Spotify Technology (NYSE:SPOT) is the leading music-streaming service with 232 million monthly active users and a growing list of 108 million paying subscribers. The stock is up over 30% so far in 2019, as the brisk pace at which Spotify is adding subscribers is pointing to a massive growth opportunity in music streaming.
Let's look at where the streaming market is headed over the next decade, and how Spotify can separate itself from its competitors.
Plenty of ways to grow
Management believes it's in the "early innings of the growth of the streaming audio market," CEO Daniel Ek said during the second-quarter conference call.
The latest results tell the tale. Revenue surged 31% year over year in the second quarter, driven by a 31% increase in premium subscribers. Particularly encouraging was that fewer members canceled their subscriptions, noted by the record low churn rate of 4.6%. For that, management credited the investment in new features and improvements to the overall user experience.
Spotify is currently in 79 markets, and it just started to penetrate a massive market in India. Regions and countries Spotify is not in yet but would like to enter one day are Africa, Russia, and South Korea, among others.
In addition to new markets, there are a few other tailwinds to drive growth. For one, the percentage of people in developed markets who stream music on their smartphones is expected to more than double by 2030, according to Goldman Sachs. Emerging markets should grow even faster.
Another tailwind to watch for is the fact younger generations are spending more on music than prior generations. Having access to millions of songs is very important to music streaming listeners, and that could provide Spotify an opportunity to raise prices over time.
Spotify is currently testing a price increase for its family plan in Sweden. But research from Goldman Sachs says that price increases could dampen demand for streaming. While the threat of consumers resorting to piracy or switching to a lower-priced competitor is always there, I believe Spotify could have untapped pricing power over the long term by expanding its exclusive content.
Such content likely won't work with music, because Spotify has a delicate relationship it must maintain with the big music companies that ultimately control access to millions of songs.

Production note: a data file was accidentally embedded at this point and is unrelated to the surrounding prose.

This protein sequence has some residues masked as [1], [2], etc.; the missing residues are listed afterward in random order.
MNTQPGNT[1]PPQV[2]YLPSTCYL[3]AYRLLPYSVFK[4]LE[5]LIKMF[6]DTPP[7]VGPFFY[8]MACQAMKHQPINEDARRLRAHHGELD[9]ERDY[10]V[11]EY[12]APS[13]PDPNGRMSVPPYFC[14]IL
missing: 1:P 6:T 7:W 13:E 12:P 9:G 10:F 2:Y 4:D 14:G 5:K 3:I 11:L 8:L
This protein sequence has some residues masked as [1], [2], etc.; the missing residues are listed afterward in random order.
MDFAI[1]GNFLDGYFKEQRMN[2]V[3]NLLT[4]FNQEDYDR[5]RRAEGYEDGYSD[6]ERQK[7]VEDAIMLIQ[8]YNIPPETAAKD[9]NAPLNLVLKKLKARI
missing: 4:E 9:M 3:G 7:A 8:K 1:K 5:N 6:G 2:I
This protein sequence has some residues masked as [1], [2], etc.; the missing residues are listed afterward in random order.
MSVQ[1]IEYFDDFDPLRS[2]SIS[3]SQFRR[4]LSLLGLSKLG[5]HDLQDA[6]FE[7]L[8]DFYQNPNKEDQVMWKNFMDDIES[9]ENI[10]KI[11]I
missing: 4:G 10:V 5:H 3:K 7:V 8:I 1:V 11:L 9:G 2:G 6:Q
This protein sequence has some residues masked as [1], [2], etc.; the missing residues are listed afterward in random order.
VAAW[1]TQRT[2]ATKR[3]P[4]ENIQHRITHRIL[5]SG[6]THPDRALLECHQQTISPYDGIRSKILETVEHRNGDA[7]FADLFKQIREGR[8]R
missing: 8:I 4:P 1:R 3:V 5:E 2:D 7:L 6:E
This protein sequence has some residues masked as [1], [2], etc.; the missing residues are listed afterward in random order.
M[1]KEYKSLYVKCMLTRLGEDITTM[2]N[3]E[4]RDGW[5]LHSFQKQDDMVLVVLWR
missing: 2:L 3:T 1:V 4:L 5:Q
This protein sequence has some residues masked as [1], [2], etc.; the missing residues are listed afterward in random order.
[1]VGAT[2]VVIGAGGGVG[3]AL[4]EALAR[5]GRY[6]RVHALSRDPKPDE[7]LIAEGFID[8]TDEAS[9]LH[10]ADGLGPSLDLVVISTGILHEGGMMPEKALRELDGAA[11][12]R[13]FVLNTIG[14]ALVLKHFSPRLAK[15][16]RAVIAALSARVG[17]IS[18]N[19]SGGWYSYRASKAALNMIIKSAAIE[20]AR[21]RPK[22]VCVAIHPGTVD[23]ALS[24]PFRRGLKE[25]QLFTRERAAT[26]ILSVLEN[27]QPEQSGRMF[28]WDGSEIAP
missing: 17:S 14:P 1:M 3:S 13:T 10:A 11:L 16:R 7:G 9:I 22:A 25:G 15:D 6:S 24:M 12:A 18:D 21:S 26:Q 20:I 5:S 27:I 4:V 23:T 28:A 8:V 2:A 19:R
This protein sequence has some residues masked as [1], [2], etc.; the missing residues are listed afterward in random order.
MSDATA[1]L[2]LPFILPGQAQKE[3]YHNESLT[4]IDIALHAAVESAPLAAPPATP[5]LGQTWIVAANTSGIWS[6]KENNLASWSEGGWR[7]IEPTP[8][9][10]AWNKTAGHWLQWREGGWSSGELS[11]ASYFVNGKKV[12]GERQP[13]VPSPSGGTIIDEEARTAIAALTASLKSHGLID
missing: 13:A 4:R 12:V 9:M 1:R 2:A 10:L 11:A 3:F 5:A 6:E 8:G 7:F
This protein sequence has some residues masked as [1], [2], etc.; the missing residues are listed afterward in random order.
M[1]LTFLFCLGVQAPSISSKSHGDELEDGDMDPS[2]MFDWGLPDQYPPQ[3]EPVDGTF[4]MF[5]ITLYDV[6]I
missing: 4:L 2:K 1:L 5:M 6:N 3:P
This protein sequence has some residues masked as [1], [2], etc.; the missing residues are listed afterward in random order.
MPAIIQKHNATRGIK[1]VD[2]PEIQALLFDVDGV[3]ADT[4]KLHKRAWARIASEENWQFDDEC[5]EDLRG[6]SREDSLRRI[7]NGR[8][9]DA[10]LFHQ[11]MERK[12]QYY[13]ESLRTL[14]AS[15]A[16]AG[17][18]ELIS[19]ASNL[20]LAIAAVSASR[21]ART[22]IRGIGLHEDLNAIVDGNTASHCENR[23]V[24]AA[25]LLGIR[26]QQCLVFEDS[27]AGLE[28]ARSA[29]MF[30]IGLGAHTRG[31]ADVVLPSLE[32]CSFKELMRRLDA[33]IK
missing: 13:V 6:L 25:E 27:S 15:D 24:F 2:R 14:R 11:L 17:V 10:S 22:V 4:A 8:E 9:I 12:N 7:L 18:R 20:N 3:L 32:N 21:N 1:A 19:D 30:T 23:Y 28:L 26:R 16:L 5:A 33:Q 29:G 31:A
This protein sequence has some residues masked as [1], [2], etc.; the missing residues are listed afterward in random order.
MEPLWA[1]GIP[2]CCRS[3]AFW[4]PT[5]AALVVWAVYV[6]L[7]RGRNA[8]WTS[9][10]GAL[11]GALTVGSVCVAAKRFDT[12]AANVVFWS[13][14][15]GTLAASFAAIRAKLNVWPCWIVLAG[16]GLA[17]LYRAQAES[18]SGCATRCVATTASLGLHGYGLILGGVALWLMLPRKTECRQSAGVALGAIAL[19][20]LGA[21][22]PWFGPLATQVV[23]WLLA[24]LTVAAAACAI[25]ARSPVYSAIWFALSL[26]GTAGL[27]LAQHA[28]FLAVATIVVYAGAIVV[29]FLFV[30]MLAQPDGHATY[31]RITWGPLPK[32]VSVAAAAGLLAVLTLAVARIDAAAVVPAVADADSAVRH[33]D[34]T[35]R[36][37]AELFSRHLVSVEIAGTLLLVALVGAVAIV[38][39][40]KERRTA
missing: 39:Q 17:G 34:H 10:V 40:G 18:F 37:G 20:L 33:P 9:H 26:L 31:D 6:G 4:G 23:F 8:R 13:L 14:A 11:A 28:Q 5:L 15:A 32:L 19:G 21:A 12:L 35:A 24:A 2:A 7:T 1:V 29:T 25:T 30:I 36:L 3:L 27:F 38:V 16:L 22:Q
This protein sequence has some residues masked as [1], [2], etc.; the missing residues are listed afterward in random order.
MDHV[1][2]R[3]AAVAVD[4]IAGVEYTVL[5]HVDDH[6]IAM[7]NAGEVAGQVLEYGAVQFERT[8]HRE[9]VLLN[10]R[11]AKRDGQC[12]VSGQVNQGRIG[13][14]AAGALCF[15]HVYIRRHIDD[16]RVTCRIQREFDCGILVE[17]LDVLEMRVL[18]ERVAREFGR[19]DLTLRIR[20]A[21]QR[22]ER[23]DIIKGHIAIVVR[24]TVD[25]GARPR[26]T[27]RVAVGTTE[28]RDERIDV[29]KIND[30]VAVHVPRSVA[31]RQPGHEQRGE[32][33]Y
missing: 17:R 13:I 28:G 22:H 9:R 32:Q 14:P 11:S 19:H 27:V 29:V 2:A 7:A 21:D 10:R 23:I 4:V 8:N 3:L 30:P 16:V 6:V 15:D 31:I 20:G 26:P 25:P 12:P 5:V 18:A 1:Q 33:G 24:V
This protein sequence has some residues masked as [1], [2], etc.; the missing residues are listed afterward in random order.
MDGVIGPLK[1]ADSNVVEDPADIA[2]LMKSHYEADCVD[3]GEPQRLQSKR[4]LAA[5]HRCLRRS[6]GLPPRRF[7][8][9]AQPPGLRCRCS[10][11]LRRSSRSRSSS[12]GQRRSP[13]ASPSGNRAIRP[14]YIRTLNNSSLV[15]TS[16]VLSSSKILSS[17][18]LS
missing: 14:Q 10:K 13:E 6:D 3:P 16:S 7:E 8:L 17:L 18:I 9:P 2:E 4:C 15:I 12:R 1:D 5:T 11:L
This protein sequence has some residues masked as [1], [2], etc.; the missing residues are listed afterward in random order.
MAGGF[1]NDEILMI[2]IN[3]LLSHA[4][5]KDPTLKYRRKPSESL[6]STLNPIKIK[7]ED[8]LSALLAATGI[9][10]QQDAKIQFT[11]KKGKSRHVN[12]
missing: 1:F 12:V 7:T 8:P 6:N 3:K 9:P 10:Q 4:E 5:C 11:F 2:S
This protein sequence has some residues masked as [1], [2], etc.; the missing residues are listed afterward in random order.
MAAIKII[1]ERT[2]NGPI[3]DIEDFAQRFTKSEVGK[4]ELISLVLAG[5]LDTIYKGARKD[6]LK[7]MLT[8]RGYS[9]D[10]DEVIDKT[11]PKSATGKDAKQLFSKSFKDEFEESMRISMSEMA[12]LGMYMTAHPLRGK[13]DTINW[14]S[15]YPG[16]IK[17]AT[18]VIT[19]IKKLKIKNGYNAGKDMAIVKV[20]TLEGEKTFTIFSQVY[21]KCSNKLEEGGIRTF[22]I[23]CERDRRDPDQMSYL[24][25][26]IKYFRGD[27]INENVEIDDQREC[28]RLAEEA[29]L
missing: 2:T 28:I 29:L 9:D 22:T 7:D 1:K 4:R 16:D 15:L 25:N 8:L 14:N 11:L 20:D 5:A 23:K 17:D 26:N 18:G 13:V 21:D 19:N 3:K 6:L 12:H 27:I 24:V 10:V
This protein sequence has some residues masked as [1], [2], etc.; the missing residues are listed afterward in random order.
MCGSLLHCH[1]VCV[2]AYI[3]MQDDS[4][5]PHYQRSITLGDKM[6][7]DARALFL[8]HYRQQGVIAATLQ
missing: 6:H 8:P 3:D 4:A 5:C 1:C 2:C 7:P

Spotify pays about three-quarters of its revenue back to the music labels for rights to distribute the music, and those music companies have a stake in Spotify stock. If Spotify struck exclusive deals with music artists, that wouldn't sit well with the big three music labels, Sony BMG, Universal Music Group, and Warner Music Group.
Where Spotify could differentiate its platform and be able to raise prices over time is with exclusive content deals in podcasts. The company is investing heavily in the podcast market, recently acquiring three podcast providers.
The company sees this space as a way to diversify away from music and the companies that take a significant chunk of the company's gross profit. And podcasting is indeed a fast-growing outlet for entertainment, news, and other categories. The recent acquisition of Parcast expands Spotify's genre coverage to mystery and crime storytelling.
When Spotify announced the acquisitions of two other podcast companies, Gimlet and Anchor, Ek described the ultimate objective with these additions:
These acquisitions will meaningfully accelerate our path to becoming the world's leading audio platform, give users around the world access to the best podcast content, and improve the quality of our listening experience as well as enhance the Spotify brand.
The latter point about enhancing the brand appears to be what this is all about. Spotify has limited potential to differentiate itself from Apple Music, because both services offer virtually the same music catalog. But by investing in original podcast content, Spotify can stand above the pack, raise its subscription price on the demand for that content, and potentially become the Netflix of audio streaming.
What to expect in 10 years
The growing popularity of streaming is expected to double the music industry's revenue to $131 billion by 2030. Physical and downloaded music have been in a steady decline in recent years, while streaming services are taking over the industry. Top streaming services are making it more convenient, affordable, and legal to listen to just about every published song in existence on demand.
A rising tide is lifting all boats. The key players in the music streaming market -- including Apple Music, Sirius XM's Pandora, and Spotify -- are all experiencing double-digit growth. Spotify will likely still be growing in 10 years, and if it's successful with investments in podcasts, the company could be worth a lot more than it is today.